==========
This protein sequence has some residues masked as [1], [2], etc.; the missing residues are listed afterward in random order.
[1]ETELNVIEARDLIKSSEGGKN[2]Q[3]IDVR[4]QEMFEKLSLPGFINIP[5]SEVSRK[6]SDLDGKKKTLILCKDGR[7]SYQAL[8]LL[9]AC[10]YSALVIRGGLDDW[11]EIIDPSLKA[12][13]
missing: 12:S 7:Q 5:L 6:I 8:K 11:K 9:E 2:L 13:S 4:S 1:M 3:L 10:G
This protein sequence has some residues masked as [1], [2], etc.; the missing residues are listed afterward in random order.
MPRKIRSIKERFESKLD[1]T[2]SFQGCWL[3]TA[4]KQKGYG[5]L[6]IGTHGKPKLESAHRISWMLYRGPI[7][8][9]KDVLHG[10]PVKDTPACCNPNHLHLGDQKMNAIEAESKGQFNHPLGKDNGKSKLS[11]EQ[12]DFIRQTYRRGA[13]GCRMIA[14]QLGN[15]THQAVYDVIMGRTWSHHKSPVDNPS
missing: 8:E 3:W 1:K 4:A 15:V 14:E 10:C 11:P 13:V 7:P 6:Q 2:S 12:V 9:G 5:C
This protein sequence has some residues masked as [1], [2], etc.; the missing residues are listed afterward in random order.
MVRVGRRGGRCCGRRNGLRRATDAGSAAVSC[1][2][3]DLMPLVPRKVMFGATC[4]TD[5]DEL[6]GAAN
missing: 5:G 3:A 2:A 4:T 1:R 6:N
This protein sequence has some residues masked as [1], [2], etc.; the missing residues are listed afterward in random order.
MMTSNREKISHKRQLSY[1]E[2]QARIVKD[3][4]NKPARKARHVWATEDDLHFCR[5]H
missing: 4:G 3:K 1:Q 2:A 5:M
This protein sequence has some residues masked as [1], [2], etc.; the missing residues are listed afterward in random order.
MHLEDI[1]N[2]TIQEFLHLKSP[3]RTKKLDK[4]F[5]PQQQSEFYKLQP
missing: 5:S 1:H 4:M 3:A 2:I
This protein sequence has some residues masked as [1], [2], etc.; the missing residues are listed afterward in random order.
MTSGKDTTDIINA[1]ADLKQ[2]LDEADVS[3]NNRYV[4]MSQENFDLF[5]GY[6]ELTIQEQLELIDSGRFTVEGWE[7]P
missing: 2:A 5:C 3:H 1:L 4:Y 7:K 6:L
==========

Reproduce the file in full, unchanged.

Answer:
This protein sequence has some residues masked as [1], [2], etc.; the missing residues are listed afterward in random order.
[1]ETELNVIEARDLIKSSEGGKN[2]Q[3]IDVR[4]QEMFEKLSLPGFINIP[5]SEVSRK[6]SDLDGKKKTLILCKDGR[7]SYQAL[8]LL[9]AC[10]YSALVIRGGLDDW[11]EIIDPSLKA[12][13]
missing: 12:S 7:Q 5:L 6:I 8:K 11:K 9:E 2:L 13:S 4:S 1:M 3:L 10:G
This protein sequence has some residues masked as [1], [2], etc.; the missing residues are listed afterward in random order.
MPRKIRSIKERFESKLD[1]T[2]SFQGCWL[3]TA[4]KQKGYG[5]L[6]IGTHGKPKLESAHRISWMLYRGPI[7][8][9]KDVLHG[10]PVKDTPACCNPNHLHLGDQKMNAIEAESKGQFNHPLGKDNGKSKLS[11]EQ[12]DFIRQTYRRGA[13]GCRMIA[14]QLGN[15]THQAVYDVIMGRTWSHHKSPVDNPS
missing: 8:E 3:W 1:K 4:A 15:V 14:E 10:C 11:P 13:V 7:P 6:Q 2:S 12:V 9:G 5:C
This protein sequence has some residues masked as [1], [2], etc.; the missing residues are listed afterward in random order.
MVRVGRRGGRCCGRRNGLRRATDAGSAAVSC[1][2][3]DLMPLVPRKVMFGATC[4]TD[5]DEL[6]GAAN
missing: 5:G 3:A 2:A 4:T 1:R 6:N
This protein sequence has some residues masked as [1], [2], etc.; the missing residues are listed afterward in random order.
MMTSNREKISHKRQLSY[1]E[2]QARIVKD[3][4]NKPARKARHVWATEDDLHFCR[5]H
missing: 4:G 3:K 1:Q 2:A 5:M
This protein sequence has some residues masked as [1], [2], etc.; the missing residues are listed afterward in random order.
MHLEDI[1]N[2]TIQEFLHLKSP[3]RTKKLDK[4]F[5]PQQQSEFYKLQP
missing: 5:S 1:H 4:M 3:A 2:I
This protein sequence has some residues masked as [1], [2], etc.; the missing residues are listed afterward in random order.
MTSGKDTTDIINA[1]ADLKQ[2]LDEADVS[3]NNRYV[4]MSQENFDLF[5]GY[6]ELTIQEQLELIDSGRFTVEGWE[7]P
missing: 2:A 5:C 3:H 1:L 4:Y 7:K 6:L